Polite preaching. What is it and where do you find it?
Answers: 1. Polite preaching is feckless, boring, creating somnolent congregations. It is best exemplified by ministers who are afraid of telling their congregations they are sinners, that hell exists, and of a God who has provided a way of salvation through Jesus Christ and his bloody cross, apart from dead works.
2. The answer to the second part of the question — you find it nearly everywhere.
So what should our response be to “polite preaching?” Our response should be to look at the preaching and teaching of Jesus Christ, his apostles, as well as the Old Testament prophets. They loved God’s people enough to tell them the truth. No one spoke of hell more than the Son of God. In the Old Testament the Prophet Jeremiah, speaking for God, thundered,“They have healed the wound of my people lightly, saying ‘Peace, peace,’ when there is no peace.” (Jeremiah 6:14, ESV)
Again, in Jeremiah 5:30, we read, “An appalling and horrible thing has happened in the land: the prophets prophesy falsely, and the priests rule at their direction; my people love to have it so, but what will you do when the end comes?” (ESV)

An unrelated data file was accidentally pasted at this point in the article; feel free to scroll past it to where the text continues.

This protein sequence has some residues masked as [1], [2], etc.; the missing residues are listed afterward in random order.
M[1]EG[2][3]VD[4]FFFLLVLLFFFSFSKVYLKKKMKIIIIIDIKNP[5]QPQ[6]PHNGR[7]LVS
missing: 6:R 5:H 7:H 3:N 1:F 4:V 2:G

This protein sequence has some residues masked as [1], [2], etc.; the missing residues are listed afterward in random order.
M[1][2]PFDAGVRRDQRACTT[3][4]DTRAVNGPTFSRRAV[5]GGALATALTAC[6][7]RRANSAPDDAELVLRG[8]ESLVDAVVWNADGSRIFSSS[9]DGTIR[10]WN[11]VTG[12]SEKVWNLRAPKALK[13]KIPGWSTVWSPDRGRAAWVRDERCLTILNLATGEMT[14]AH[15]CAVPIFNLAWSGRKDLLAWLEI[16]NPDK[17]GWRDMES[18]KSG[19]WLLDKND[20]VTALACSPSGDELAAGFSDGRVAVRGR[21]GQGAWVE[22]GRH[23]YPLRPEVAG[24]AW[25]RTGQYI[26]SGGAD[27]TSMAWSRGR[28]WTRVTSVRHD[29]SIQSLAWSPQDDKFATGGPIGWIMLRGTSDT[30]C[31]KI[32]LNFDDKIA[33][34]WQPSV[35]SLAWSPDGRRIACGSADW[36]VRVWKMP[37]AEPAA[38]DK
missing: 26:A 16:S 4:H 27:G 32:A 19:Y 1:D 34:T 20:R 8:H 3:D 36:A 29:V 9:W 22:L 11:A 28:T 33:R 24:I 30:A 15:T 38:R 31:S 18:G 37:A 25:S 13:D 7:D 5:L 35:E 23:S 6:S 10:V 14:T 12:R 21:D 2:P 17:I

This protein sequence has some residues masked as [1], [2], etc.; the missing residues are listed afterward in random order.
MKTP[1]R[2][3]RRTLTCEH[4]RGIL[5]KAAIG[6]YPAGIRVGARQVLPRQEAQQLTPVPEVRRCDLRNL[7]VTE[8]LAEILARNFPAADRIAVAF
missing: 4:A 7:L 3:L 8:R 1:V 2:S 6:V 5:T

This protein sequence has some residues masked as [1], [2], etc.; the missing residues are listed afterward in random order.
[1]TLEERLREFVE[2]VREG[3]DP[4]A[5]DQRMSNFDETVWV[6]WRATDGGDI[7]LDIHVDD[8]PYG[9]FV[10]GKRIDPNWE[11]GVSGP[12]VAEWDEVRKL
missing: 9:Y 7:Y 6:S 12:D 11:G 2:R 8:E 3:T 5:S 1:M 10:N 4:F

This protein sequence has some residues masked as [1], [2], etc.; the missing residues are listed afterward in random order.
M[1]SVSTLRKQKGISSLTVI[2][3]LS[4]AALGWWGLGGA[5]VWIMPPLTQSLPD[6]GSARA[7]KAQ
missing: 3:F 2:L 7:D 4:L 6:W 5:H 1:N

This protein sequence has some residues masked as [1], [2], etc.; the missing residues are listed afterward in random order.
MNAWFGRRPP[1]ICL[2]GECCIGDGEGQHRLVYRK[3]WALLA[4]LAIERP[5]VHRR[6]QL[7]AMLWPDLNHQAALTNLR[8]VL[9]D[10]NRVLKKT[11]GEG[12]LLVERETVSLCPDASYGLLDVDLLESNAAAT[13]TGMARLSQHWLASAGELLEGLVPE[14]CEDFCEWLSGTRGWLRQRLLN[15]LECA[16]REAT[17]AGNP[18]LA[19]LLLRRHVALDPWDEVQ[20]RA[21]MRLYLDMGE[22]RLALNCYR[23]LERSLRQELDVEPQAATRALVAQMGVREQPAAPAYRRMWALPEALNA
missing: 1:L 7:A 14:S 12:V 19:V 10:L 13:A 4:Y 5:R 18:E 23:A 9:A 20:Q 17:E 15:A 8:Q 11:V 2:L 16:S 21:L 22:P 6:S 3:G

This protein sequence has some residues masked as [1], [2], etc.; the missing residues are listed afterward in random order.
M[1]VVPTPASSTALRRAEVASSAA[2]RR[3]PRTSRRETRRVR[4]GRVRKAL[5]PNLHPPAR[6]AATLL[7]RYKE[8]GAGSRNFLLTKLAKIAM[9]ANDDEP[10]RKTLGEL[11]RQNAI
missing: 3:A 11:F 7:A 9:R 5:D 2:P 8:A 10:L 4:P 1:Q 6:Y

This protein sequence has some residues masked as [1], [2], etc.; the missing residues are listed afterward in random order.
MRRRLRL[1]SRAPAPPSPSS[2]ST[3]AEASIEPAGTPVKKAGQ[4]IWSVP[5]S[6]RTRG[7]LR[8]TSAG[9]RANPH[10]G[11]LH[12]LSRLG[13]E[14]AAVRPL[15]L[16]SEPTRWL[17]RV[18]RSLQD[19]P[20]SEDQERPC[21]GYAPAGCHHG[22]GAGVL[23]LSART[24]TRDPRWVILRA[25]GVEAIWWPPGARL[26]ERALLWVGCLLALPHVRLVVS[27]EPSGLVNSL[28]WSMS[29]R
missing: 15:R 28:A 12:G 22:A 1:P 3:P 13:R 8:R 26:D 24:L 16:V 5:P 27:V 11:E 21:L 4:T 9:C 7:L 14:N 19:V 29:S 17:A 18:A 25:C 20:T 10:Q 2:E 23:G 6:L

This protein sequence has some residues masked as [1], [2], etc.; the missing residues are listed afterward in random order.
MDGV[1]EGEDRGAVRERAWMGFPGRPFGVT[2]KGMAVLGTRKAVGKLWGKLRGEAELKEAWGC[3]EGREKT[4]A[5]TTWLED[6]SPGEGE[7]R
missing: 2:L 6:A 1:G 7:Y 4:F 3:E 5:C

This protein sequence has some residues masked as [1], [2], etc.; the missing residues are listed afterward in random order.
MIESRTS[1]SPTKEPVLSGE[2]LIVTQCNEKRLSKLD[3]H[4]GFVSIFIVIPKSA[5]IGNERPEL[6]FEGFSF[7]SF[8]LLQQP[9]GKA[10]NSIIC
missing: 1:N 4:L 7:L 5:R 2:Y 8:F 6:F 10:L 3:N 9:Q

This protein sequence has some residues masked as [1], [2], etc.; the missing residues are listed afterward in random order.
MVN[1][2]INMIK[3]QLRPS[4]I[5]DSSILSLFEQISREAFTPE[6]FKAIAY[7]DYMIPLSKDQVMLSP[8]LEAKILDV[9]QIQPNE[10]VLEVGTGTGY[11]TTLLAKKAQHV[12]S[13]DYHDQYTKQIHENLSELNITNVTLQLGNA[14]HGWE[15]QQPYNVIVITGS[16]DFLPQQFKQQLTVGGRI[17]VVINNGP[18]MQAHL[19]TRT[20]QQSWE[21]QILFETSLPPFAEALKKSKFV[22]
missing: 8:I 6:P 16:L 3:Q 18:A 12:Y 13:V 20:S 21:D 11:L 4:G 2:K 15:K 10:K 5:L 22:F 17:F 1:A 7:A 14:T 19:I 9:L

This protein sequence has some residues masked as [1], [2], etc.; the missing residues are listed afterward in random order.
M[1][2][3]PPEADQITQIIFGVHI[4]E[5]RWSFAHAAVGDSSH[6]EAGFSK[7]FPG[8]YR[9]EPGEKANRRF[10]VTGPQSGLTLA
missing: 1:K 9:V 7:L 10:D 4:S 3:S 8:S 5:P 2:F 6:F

Indeed, in this passage both God’s professing people, as well as the shepherds of the flock, will be held accountable. Certainly, by God’s grace, this gives all of us something to cogitate upon. Revivalist Rowland Hill (d.1833) wrote, “ … timid preaching leaves poor souls asleep; bold preaching is the only preaching that is owned of God.” Reformer Johannes Oecolampadious (d.1531) asked, “How much more would a few good and fervent men effect in the ministry than a multitude of lukewarm ones?” And in more recent times A.W. Tozer (d.1963) insisted that “We who preach the Gospel must not think of ourselves as public relations agents sent to establish good-will between Christ and the world. We are not diplomats but prophets, and out message is not a compromise but an ultimatum.”
Dear reader, let the word of God be your guide in this matter: as the Apostle Paul charged the young Timothy, “ … preach the word; be ready in season and out of season; reprove, rebuke, and exhort with complete patience and teaching. For the time is coming when people will not endure sound teaching, but having itching ears they will accumulate for themselves teachers to suit their own passions, and will turn away from listening to the truth and wander off into myths.” (2 Timothy 4:2-4, ESV)
Christianson serves as pastor at Grace Reformed Church in Clarkston.